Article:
Actually, implementing VBA into LibreOffice is a current project. Already they have made many basic scripting elements work in Calc. They are working on Writer and Base right now.
"only to discover there-after that they came up short in scalability, flexibility, performance, security and lowered value (greater outlay) "
I'm the first to tear Microsoft a new one on pricing and licensing shenanigans, but "scalability, flexibility, performance and security" are all areas that you are going to have a hard time convincing me that Microsoft is not at par with - or is - the industry leader. This isn't the XP era. Microsoft are a legitimate player.
Re: What happened to Eadon??
It wasn't just "one" of my articles. Thought admittedly there was one article that was completely over the live and served as the "last straw." He was progressively getting more and more out of hand for months and this just...was the end. I "ignored" him months ago, but even with that his tripe was ultimately hijacking every thread.
Look, I don't have a problem with (most) criticism. You guys want to lay into me or my writing you go right ahead. But there have to be limits. There is a difference between disagreeing with an author and repeated, protracted ad homenim campaigns against an author.
If I disagree with someone often enough I can just ignore them; I think jake is a jackass so he's a great example of someone I just chose not to have to deal with. I have better things to do with my day then listen to his condescending bullshit. For all his arrogant tripe, however, jake knows exactly where the line is and he doesn't cross it.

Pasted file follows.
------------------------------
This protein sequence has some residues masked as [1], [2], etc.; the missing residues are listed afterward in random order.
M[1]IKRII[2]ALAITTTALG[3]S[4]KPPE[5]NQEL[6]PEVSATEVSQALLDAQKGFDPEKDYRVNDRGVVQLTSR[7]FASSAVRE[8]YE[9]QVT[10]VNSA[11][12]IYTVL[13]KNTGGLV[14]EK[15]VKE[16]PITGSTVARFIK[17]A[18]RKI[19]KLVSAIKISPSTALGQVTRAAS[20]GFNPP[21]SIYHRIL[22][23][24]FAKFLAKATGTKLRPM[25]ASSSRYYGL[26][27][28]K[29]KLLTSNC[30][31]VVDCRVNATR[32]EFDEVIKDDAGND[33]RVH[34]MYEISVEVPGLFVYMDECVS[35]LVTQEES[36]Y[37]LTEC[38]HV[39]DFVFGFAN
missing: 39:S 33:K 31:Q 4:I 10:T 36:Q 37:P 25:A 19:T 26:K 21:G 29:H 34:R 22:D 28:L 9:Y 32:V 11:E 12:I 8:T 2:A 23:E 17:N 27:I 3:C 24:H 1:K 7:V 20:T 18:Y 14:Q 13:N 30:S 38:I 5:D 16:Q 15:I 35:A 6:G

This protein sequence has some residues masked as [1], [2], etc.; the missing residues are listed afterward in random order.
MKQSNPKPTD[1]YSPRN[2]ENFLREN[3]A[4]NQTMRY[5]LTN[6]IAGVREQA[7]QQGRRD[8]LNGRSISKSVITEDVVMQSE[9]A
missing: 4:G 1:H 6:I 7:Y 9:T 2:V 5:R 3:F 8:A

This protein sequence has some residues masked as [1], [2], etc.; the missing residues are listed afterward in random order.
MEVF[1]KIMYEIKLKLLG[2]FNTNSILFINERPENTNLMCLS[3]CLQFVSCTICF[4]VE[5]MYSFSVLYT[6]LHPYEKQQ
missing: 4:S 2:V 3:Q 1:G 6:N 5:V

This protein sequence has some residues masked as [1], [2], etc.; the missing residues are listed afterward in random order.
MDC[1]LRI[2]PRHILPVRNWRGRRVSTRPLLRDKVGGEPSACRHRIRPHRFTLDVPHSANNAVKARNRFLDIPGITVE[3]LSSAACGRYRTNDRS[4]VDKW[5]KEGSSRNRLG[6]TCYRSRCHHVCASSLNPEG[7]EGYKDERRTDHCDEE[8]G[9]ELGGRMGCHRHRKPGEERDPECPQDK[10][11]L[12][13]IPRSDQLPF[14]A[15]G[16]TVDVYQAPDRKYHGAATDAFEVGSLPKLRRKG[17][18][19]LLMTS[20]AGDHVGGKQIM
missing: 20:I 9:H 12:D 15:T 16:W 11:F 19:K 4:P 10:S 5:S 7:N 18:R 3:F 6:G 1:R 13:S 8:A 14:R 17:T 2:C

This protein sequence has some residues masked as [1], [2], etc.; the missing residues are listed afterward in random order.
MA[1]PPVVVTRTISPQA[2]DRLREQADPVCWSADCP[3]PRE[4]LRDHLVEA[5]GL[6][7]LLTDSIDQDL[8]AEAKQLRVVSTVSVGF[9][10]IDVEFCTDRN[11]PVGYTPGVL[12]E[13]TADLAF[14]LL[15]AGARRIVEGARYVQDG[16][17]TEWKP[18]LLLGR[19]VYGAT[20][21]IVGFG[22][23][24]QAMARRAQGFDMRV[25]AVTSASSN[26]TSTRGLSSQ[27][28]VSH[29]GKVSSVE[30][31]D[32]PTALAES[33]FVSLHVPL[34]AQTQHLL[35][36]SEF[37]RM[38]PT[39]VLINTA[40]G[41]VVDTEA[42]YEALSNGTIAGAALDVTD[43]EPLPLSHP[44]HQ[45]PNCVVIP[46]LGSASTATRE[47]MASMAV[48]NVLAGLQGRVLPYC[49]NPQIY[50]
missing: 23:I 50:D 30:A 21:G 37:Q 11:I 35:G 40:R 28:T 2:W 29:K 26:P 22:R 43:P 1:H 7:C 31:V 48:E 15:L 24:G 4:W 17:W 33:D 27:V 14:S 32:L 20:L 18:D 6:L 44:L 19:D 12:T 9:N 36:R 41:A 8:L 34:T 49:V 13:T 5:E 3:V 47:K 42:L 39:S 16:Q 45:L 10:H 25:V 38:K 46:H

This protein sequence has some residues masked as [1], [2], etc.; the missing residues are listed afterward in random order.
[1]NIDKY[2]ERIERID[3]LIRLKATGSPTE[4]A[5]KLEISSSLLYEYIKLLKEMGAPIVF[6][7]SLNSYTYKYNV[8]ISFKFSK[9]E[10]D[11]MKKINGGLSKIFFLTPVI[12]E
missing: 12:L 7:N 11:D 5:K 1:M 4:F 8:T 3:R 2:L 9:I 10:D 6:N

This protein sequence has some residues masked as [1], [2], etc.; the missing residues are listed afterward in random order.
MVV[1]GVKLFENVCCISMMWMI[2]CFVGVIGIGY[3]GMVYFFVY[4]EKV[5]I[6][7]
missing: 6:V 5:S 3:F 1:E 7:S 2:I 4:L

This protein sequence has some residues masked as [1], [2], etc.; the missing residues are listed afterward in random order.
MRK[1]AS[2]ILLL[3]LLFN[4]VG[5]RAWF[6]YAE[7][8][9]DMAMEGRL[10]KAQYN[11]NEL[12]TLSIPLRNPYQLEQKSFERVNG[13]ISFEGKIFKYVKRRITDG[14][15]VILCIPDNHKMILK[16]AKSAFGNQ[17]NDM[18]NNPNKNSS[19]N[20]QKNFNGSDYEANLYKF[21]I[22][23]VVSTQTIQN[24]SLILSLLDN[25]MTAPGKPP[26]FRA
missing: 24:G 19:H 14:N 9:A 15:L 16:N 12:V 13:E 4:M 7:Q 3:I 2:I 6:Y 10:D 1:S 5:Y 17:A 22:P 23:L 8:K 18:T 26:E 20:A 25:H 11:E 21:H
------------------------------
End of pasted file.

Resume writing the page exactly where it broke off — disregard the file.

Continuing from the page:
Eadon, however, has moving way over the red line and trucking deep into the territory of "libel." He was warned - repeatedly - by the powers that be. Eventually they got fed up with his continual attacks on one of their writers (me) and zapped him.
I'm all for free speech. As an internet troll I am doubly cautious about the idea of "censorship from the powers that be" on websites. Gods know I've trolled Andrew O - and others - around here hard enough myself. There are limits to that speech, especially in privately owned fora. If this were Ars Technica he would have been banhammered months ago.
So while making commenttards into digital unpeople makes the troll in me nervous, I have to say that the powers that be showed a remarkable amount of restraint for a long time and that - quite frankly - the bastard had it coming. You can get away with a lot around here but when you start in with the repeated ad homenim attacks against the writers of the website don't be surprised if someone kicks you in the shins. Even if the writer is me.
Gods help the poor sod who goes after someone who's actually worthwhile around here.